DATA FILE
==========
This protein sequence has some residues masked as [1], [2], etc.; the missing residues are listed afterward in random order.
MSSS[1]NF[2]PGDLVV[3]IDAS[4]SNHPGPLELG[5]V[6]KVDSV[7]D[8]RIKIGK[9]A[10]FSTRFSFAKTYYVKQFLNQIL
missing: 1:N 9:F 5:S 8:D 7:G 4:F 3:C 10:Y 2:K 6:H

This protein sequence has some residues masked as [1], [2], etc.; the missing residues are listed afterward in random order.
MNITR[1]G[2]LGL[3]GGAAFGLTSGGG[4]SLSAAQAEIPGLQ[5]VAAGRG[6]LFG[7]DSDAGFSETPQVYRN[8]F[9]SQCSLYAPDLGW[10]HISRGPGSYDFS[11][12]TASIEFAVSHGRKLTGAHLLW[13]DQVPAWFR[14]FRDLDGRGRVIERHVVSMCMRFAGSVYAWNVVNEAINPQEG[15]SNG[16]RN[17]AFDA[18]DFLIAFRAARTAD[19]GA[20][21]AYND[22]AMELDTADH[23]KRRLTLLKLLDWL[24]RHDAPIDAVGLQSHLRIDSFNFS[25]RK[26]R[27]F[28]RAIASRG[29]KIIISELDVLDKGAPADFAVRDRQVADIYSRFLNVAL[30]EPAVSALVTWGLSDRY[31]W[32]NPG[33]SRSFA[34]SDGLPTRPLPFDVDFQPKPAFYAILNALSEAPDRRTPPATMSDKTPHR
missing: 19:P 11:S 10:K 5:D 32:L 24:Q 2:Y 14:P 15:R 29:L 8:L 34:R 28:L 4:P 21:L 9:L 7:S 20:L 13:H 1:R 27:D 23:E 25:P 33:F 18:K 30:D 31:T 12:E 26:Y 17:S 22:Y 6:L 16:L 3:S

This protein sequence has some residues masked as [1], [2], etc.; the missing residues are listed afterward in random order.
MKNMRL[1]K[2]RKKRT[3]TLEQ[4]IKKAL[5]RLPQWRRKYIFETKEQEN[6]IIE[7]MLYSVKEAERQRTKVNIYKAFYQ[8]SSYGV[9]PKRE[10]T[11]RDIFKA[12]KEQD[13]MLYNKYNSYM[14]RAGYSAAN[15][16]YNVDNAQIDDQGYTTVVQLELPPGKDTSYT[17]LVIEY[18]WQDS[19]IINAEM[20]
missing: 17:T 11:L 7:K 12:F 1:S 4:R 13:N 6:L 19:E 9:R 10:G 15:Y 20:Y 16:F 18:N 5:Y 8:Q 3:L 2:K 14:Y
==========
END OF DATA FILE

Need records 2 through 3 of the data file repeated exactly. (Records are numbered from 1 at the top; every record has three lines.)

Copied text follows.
This protein sequence has some residues masked as [1], [2], etc.; the missing residues are listed afterward in random order.
MNITR[1]G[2]LGL[3]GGAAFGLTSGGG[4]SLSAAQAEIPGLQ[5]VAAGRG[6]LFG[7]DSDAGFSETPQVYRN[8]F[9]SQCSLYAPDLGW[10]HISRGPGSYDFS[11][12]TASIEFAVSHGRKLTGAHLLW[13]DQVPAWFR[14]FRDLDGRGRVIERHVVSMCMRFAGSVYAWNVVNEAINPQEG[15]SNG[16]RN[17]AFDA[18]DFLIAFRAARTAD[19]GA[20][21]AYND[22]AMELDTADH[23]KRRLTLLKLLDWL[24]RHDAPIDAVGLQSHLRIDSFNFS[25]RK[26]R[27]F[28]RAIASRG[29]KIIISELDVLDKGAPADFAVRDRQVADIYSRFLNVAL[30]EPAVSALVTWGLSDRY[31]W[32]NPG[33]SRSFA[34]SDGLPTRPLPFDVDFQPKPAFYAILNALSEAPDRRTPPATMSDKTPHR
missing: 19:P 11:S 10:K 5:D 32:L 24:Q 2:Y 14:P 15:R 29:L 8:L 34:R 28:L 4:P 21:L 9:L 7:S 20:L 13:H 1:R 27:D 23:E 25:P 33:F 18:K 30:D 31:T 12:E 26:Y 17:S 22:Y 6:L 16:L 3:S

This protein sequence has some residues masked as [1], [2], etc.; the missing residues are listed afterward in random order.
MKNMRL[1]K[2]RKKRT[3]TLEQ[4]IKKAL[5]RLPQWRRKYIFETKEQEN[6]IIE[7]MLYSVKEAERQRTKVNIYKAFYQ[8]SSYGV[9]PKRE[10]T[11]RDIFKA[12]KEQD[13]MLYNKYNSYM[14]RAGYSAAN[15][16]YNVDNAQIDDQGYTTVVQLELPPGKDTSYT[17]LVIEY[18]WQDS[19]IINAEM[20]
missing: 17:T 11:L 7:K 12:F 1:S 4:R 13:N 6:L 19:E 9:R 10:G 15:Y 20:Y 16:F 18:N 5:Y 8:Q 3:L 2:K 14:Y